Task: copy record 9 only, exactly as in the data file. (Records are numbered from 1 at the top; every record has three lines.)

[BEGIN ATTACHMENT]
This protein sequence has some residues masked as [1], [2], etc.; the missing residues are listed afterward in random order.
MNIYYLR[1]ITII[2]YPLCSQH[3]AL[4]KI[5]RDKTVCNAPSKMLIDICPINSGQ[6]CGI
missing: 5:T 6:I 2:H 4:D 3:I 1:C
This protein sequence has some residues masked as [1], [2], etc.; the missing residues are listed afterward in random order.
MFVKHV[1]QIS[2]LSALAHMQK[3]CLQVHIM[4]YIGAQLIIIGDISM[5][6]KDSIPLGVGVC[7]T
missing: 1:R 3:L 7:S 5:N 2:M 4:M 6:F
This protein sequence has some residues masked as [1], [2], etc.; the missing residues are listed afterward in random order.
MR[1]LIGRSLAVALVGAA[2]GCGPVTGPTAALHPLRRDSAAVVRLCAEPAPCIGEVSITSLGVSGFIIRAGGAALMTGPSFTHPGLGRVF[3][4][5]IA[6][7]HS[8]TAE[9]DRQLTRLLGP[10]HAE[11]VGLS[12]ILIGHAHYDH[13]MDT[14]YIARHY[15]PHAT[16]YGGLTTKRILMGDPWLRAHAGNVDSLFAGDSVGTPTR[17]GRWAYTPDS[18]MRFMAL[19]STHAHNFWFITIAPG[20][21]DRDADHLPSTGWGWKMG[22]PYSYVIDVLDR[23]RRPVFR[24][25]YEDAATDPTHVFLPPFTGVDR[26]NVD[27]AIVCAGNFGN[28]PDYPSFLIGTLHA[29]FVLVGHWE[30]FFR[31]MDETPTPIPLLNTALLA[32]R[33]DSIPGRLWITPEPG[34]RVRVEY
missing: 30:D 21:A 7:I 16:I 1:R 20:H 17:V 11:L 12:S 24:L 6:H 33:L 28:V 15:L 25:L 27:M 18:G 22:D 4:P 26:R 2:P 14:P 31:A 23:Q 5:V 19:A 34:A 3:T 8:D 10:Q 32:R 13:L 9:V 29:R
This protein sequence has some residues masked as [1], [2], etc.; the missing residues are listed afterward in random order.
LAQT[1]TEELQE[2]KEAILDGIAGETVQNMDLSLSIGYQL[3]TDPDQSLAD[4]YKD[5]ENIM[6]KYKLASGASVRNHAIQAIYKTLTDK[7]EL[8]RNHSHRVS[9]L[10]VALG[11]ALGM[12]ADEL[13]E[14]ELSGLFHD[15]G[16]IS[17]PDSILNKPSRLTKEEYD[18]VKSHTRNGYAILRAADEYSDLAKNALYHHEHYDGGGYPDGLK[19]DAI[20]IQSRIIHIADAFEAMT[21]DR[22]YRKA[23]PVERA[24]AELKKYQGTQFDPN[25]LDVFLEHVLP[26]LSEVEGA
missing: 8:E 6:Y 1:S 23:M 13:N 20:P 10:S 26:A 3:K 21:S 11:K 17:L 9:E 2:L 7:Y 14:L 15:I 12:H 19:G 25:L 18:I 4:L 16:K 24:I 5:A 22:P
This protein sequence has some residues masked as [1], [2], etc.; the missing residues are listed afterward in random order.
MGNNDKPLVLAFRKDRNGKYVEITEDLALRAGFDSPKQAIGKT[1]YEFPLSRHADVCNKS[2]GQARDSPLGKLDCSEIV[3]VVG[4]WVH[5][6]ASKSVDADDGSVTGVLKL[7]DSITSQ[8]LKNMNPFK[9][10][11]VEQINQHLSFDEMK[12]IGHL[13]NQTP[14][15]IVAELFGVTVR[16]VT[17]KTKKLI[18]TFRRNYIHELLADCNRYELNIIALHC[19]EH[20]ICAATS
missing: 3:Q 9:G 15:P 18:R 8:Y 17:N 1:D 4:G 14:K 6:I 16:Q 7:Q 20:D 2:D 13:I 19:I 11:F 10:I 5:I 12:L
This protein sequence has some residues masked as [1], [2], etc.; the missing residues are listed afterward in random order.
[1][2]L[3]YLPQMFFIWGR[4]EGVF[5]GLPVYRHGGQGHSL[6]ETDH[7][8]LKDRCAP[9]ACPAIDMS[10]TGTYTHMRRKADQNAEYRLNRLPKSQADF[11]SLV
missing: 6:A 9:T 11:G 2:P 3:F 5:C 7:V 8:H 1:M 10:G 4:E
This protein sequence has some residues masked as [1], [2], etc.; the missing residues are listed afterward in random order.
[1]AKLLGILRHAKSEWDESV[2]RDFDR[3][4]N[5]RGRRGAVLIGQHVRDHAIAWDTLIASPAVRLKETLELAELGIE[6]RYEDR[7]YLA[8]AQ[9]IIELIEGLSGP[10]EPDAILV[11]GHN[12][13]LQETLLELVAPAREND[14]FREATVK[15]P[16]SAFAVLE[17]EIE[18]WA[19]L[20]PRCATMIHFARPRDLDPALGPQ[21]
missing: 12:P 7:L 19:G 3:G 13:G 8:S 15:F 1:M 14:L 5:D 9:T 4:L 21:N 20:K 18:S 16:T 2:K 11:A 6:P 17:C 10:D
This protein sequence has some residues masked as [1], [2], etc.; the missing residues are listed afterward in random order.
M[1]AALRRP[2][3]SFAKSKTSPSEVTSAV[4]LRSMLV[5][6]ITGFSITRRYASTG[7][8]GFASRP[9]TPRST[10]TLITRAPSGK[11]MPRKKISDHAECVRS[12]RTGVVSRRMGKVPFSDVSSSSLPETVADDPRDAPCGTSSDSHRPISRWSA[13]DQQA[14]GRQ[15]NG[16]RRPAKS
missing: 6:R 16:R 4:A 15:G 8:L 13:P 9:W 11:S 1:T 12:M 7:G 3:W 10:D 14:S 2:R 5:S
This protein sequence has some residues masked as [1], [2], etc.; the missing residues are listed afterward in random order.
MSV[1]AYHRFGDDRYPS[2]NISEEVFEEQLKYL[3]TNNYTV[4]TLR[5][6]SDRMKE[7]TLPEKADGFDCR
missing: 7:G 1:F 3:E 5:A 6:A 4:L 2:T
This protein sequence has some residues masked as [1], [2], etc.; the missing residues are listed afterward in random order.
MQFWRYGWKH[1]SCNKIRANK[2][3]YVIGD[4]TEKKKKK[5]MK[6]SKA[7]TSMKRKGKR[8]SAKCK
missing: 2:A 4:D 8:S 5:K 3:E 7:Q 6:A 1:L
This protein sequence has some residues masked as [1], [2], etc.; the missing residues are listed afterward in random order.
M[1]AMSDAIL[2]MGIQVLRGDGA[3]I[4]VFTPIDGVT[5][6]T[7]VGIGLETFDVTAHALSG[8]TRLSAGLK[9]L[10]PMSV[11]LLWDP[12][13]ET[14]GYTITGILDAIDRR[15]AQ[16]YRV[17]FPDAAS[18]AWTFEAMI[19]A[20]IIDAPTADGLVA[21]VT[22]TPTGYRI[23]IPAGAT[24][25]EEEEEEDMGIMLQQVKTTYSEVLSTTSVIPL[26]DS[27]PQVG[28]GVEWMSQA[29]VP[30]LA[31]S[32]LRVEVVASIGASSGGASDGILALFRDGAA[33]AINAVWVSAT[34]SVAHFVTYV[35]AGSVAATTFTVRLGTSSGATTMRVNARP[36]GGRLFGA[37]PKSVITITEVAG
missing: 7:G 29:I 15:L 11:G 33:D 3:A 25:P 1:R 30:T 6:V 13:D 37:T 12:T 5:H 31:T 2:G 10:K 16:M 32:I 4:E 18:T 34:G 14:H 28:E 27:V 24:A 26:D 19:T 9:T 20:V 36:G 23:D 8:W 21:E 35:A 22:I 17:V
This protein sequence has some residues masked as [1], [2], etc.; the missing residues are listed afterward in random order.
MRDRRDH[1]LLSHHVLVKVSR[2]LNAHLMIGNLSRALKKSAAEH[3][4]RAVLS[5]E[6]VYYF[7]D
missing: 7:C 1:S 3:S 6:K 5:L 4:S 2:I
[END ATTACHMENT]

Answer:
This protein sequence has some residues masked as [1], [2], etc.; the missing residues are listed afterward in random order.
MSV[1]AYHRFGDDRYPS[2]NISEEVFEEQLKYL[3]TNNYTV[4]TLR[5][6]SDRMKE[7]TLPEKADGFDCR
missing: 7:G 1:F 3:E 5:A 6:A 4:L 2:T